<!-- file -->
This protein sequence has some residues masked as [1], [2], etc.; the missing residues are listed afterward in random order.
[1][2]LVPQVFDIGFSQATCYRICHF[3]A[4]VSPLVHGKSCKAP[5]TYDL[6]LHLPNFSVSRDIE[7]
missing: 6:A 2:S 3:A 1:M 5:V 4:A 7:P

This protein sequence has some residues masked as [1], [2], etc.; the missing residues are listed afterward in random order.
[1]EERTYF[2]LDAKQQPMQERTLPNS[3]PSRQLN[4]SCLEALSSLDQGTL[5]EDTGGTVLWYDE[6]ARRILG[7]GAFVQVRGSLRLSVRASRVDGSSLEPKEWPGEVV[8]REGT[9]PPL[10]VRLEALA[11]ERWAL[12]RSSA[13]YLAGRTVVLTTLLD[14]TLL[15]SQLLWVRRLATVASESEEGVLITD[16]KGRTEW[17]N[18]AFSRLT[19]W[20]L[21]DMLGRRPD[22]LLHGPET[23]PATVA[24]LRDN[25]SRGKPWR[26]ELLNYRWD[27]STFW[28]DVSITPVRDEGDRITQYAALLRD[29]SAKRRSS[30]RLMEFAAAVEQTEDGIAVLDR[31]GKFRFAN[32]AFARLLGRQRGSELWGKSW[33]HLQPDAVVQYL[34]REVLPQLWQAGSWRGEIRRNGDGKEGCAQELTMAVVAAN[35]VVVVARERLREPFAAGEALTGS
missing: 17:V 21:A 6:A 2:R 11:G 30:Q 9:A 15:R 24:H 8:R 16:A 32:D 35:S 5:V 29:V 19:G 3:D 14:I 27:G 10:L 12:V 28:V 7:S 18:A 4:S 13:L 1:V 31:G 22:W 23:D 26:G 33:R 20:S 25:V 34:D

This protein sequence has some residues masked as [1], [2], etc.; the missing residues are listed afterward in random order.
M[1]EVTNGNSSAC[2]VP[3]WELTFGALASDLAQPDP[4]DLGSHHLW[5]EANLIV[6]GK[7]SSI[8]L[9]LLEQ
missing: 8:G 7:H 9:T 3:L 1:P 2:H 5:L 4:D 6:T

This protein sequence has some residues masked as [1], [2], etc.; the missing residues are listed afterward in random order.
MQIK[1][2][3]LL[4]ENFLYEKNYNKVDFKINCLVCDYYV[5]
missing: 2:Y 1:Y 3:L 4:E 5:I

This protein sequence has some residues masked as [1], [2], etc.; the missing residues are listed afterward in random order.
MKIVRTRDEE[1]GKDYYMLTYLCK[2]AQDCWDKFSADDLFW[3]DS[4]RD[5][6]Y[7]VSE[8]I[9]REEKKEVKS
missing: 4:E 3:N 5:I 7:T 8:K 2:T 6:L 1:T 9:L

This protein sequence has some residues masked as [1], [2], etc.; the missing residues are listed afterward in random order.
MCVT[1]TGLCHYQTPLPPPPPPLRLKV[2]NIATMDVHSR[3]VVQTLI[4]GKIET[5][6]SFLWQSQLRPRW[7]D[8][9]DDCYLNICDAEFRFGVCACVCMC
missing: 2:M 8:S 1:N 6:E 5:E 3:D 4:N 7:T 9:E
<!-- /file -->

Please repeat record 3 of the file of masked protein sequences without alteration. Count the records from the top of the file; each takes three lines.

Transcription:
This protein sequence has some residues masked as [1], [2], etc.; the missing residues are listed afterward in random order.
M[1]EVTNGNSSAC[2]VP[3]WELTFGALASDLAQPDP[4]DLGSHHLW[5]EANLIV[6]GK[7]SSI[8]L[9]LLEQ
missing: 8:G 7:H 9:T 3:L 1:P 2:H 5:L 4:D 6:T